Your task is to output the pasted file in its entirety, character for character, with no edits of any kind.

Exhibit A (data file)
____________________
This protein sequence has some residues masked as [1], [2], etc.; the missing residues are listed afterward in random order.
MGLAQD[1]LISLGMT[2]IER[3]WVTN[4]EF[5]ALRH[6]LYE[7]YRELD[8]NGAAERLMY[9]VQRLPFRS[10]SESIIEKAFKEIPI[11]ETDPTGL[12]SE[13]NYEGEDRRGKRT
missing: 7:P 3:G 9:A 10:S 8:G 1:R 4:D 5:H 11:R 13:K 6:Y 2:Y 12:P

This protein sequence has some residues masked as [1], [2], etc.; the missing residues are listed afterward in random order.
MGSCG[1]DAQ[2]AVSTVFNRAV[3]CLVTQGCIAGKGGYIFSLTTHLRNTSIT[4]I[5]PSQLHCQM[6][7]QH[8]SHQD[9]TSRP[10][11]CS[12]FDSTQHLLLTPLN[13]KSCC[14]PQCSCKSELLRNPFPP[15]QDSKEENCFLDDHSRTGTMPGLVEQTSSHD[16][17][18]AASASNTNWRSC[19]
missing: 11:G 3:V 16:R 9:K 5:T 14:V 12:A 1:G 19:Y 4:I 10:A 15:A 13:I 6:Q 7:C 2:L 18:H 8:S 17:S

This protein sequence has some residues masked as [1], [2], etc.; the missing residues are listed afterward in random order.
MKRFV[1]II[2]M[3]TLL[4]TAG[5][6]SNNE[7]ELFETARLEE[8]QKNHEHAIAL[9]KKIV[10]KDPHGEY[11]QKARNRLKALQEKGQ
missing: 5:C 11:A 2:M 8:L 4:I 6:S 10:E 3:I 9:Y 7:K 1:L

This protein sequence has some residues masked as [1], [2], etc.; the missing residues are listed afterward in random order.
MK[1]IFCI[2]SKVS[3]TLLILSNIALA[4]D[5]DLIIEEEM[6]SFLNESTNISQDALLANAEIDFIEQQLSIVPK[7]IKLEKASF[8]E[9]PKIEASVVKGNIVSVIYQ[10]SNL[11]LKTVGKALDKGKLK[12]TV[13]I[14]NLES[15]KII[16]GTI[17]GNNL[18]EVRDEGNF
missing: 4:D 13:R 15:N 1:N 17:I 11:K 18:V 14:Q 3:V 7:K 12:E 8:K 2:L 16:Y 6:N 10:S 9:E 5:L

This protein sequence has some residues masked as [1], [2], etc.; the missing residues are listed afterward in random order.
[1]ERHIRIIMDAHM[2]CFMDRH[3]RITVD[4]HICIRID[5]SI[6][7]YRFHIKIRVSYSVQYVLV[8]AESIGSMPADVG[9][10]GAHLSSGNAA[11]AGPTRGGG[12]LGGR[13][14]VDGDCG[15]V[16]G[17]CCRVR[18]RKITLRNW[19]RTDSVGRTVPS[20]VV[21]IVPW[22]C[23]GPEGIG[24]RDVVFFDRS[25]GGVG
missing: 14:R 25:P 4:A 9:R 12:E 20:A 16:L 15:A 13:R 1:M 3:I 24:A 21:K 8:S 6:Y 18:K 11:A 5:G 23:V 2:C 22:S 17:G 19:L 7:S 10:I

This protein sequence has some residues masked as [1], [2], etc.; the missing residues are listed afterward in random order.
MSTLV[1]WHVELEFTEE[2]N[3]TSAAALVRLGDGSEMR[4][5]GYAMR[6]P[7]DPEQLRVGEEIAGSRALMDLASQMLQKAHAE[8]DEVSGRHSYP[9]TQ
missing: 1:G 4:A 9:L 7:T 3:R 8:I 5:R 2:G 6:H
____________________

This protein sequence has some residues masked as [1], [2], etc.; the missing residues are listed afterward in random order.
MGLAQD[1]LISLGMT[2]IER[3]WVTN[4]EF[5]ALRH[6]LYE[7]YRELD[8]NGAAERLMY[9]VQRLPFRS[10]SESIIEKAFKEIPI[11]ETDPTGL[12]SE[13]NYEGEDRRGKRT
missing: 7:P 3:G 9:A 10:S 8:G 1:R 4:D 5:H 11:R 13:K 6:Y 2:Y 12:P

This protein sequence has some residues masked as [1], [2], etc.; the missing residues are listed afterward in random order.
MGSCG[1]DAQ[2]AVSTVFNRAV[3]CLVTQGCIAGKGGYIFSLTTHLRNTSIT[4]I[5]PSQLHCQM[6][7]QH[8]SHQD[9]TSRP[10][11]CS[12]FDSTQHLLLTPLN[13]KSCC[14]PQCSCKSELLRNPFPP[15]QDSKEENCFLDDHSRTGTMPGLVEQTSSHD[16][17][18]AASASNTNWRSC[19]
missing: 11:G 3:V 16:R 9:K 5:T 14:V 12:A 1:G 19:Y 4:I 10:A 15:A 13:I 6:Q 7:C 2:L 18:H 8:S 17:S

This protein sequence has some residues masked as [1], [2], etc.; the missing residues are listed afterward in random order.
MKRFV[1]II[2]M[3]TLL[4]TAG[5][6]SNNE[7]ELFETARLEE[8]QKNHEHAIAL[9]KKIV[10]KDPHGEY[11]QKARNRLKALQEKGQ
missing: 5:C 11:A 2:M 8:L 4:I 6:S 10:E 3:I 9:Y 7:K 1:L

This protein sequence has some residues masked as [1], [2], etc.; the missing residues are listed afterward in random order.
MK[1]IFCI[2]SKVS[3]TLLILSNIALA[4]D[5]DLIIEEEM[6]SFLNESTNISQDALLANAEIDFIEQQLSIVPK[7]IKLEKASF[8]E[9]PKIEASVVKGNIVSVIYQ[10]SNL[11]LKTVGKALDKGKLK[12]TV[13]I[14]NLES[15]KII[16]GTI[17]GNNL[18]EVRDEGNF
missing: 4:D 13:R 15:N 1:N 17:I 11:K 18:V 14:Q 3:V 7:K 12:E 8:K 2:L 16:Y 6:N 10:S 9:E 5:L

This protein sequence has some residues masked as [1], [2], etc.; the missing residues are listed afterward in random order.
[1]ERHIRIIMDAHM[2]CFMDRH[3]RITVD[4]HICIRID[5]SI[6][7]YRFHIKIRVSYSVQYVLV[8]AESIGSMPADVG[9][10]GAHLSSGNAA[11]AGPTRGGG[12]LGGR[13][14]VDGDCG[15]V[16]G[17]CCRVR[18]RKITLRNW[19]RTDSVGRTVPS[20]VV[21]IVPW[22]C[23]GPEGIG[24]RDVVFFDRS[25]GGVG
missing: 14:R 25:P 4:A 9:R 12:E 20:A 16:L 15:A 13:R 1:M 3:I 24:A 21:K 8:S 6:Y 18:K 11:A 5:G 23:V 2:C 22:S 17:G 19:L 7:S 10:I

This protein sequence has some residues masked as [1], [2], etc.; the missing residues are listed afterward in random order.
MSTLV[1]WHVELEFTEE[2]N[3]TSAAALVRLGDGSEMR[4][5]GYAMR[6]P[7]DPEQLRVGEEIAGSRALMDLASQMLQKAHAE[8]DEVSGRHSYP[9]TQ
missing: 1:G 4:A 9:L 7:T 3:R 8:I 5:R 2:G 6:H